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Database of Abstracts of Reviews of Effects (DARE): Quality-assessed Reviews [Internet]. York (UK): Centre for Reviews and Dissemination (UK); 1995-.

Database of Abstracts of Reviews of Effects (DARE): Quality-assessed Reviews [Internet].

Species-specific treatment effects of helminth/HIV-1 co-infection: a systematic review and meta-analysis

Review published: 2011.

Bibliographic details: Sangare LR, Herrin BR, John-Stewart G, Walson JL.  Species-specific treatment effects of helminth/HIV-1 co-infection: a systematic review and meta-analysis. Parasitology 2011; 138(12): 1546-1558. [PMC free article: PMC3387276] [PubMed: 21729353]

Abstract

In sub-Saharan Africa, over 22 million people are estimated to be co-infected with both helminths and HIV-1. Several studies have suggested that de-worming individuals with HIV-1 may delay HIV-1 disease progression, and that the benefit of de-worming may vary by individual helminth species. We conducted a systematic review and meta-analysis of the published literature to determine the effect of treatment of individual helminth infections on markers of HIV-1 progression (CD4 count and HIV viral load). There was a trend towards an association between treatment for Schistosoma mansoni and a decrease in HIV viral load (Weighted mean difference (WMD)=-0·10; 95% Confidence interval (CI): -0·24, 0·03), although this association was not seen for Ascaris lumbricoides, hookworm or Trichuris trichiura. Treatment of A. lumbricoides, S. mansoni, hookworm or T. trichiura was not associated with a change in CD4 count. While pooled data from randomized trials suggested clinical benefit of de-worming for individual helminth species, these effects decreased when observational data were included in the pooled analysis. While further trials are needed to confirm the role of anthelmintic treatment in HIV-1 co-infected individuals, providing anthelmintics to individuals with HIV-1 may be a safe, inexpensive and practical intervention to slow progression of HIV-1.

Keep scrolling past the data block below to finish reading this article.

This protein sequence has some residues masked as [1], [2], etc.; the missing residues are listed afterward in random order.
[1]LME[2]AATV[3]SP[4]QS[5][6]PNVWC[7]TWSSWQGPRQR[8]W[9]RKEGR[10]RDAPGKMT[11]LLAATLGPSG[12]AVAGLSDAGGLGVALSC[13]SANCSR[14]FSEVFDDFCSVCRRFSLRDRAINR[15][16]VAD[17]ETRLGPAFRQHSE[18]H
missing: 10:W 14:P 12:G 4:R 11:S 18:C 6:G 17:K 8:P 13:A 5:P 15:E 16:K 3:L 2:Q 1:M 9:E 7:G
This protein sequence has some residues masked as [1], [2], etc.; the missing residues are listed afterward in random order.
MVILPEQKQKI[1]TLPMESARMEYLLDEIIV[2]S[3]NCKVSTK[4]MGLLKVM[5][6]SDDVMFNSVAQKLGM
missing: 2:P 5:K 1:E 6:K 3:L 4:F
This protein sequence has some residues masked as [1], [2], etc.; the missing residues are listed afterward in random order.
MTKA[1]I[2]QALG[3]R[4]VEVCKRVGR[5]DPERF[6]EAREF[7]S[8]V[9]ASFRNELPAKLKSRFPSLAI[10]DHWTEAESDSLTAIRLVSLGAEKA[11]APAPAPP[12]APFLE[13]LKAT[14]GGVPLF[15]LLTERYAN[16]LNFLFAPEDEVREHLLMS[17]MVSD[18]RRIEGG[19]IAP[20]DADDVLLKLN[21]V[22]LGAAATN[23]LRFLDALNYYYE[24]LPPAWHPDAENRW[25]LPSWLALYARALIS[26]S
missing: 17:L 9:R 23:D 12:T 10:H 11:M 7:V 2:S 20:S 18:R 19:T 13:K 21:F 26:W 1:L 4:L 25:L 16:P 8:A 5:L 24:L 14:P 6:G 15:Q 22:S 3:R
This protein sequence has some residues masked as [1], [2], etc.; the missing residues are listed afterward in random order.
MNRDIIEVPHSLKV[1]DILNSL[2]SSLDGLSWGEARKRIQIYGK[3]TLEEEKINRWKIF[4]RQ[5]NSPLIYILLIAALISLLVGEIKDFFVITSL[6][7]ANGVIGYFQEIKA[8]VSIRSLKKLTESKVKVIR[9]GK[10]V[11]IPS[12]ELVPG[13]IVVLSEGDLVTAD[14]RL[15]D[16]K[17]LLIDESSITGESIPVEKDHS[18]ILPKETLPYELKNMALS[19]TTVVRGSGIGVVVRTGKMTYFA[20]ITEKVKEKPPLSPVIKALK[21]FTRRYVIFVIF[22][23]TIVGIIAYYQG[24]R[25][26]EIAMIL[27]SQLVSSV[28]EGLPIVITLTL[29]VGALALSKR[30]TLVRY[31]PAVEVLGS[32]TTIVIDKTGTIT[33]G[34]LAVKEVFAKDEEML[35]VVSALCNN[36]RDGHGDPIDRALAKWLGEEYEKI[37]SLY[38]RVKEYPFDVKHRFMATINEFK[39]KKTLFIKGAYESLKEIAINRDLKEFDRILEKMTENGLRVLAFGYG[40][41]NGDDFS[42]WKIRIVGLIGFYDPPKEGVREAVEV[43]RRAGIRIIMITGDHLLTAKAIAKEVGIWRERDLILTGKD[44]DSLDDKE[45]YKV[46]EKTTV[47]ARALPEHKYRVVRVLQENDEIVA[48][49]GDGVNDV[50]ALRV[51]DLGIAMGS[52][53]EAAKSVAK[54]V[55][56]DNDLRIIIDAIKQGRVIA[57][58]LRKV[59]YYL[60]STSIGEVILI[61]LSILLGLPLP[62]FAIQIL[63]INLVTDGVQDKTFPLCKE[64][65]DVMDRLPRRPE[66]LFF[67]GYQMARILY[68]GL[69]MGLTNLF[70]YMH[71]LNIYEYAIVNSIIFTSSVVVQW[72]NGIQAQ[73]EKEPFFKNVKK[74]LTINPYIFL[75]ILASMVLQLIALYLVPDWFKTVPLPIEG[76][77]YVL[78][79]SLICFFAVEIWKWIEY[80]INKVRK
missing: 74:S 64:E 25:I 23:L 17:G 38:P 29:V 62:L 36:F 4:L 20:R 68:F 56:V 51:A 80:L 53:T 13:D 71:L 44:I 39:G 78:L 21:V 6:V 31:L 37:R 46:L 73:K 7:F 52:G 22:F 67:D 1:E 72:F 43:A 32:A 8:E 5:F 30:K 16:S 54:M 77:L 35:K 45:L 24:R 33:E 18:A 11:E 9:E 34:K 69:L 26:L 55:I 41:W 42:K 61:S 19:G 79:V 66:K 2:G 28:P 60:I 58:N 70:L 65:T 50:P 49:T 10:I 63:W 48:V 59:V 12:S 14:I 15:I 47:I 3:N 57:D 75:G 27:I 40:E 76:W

CRD has determined that this article meets the DARE scientific quality criteria for a systematic review.

Copyright © 2014 University of York.

PMID: 21729353

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